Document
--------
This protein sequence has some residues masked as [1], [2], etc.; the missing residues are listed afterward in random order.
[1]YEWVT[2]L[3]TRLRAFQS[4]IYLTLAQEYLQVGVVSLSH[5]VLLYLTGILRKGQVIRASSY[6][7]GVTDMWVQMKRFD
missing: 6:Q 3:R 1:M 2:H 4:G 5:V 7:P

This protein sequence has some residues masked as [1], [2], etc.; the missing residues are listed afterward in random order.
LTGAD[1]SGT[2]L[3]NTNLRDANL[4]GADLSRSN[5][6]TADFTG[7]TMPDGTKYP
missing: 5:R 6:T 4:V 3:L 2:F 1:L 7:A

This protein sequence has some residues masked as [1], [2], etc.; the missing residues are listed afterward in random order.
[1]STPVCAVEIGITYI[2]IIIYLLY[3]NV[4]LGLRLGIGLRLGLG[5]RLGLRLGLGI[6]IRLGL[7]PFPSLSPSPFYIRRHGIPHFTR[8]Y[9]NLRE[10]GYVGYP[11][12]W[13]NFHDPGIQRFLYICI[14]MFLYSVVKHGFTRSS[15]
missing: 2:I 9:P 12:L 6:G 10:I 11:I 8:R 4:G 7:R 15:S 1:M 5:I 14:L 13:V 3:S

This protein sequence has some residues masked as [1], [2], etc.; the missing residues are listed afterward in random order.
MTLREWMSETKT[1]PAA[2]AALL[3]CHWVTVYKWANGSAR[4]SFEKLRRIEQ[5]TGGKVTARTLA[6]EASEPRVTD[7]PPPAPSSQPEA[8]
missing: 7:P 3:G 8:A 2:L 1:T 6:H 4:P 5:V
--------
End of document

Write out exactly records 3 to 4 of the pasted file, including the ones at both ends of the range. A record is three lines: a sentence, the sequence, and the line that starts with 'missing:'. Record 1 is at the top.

This protein sequence has some residues masked as [1], [2], etc.; the missing residues are listed afterward in random order.
[1]STPVCAVEIGITYI[2]IIIYLLY[3]NV[4]LGLRLGIGLRLGLG[5]RLGLRLGLGI[6]IRLGL[7]PFPSLSPSPFYIRRHGIPHFTR[8]Y[9]NLRE[10]GYVGYP[11][12]W[13]NFHDPGIQRFLYICI[14]MFLYSVVKHGFTRSS[15]
missing: 2:I 9:P 12:L 6:G 10:I 11:I 8:R 4:G 7:R 15:S 1:M 5:I 14:L 13:V 3:S

This protein sequence has some residues masked as [1], [2], etc.; the missing residues are listed afterward in random order.
MTLREWMSETKT[1]PAA[2]AALL[3]CHWVTVYKWANGSAR[4]SFEKLRRIEQ[5]TGGKVTARTLA[6]EASEPRVTD[7]PPPAPSSQPEA[8]
missing: 7:P 3:G 8:A 2:L 1:T 6:H 4:P 5:V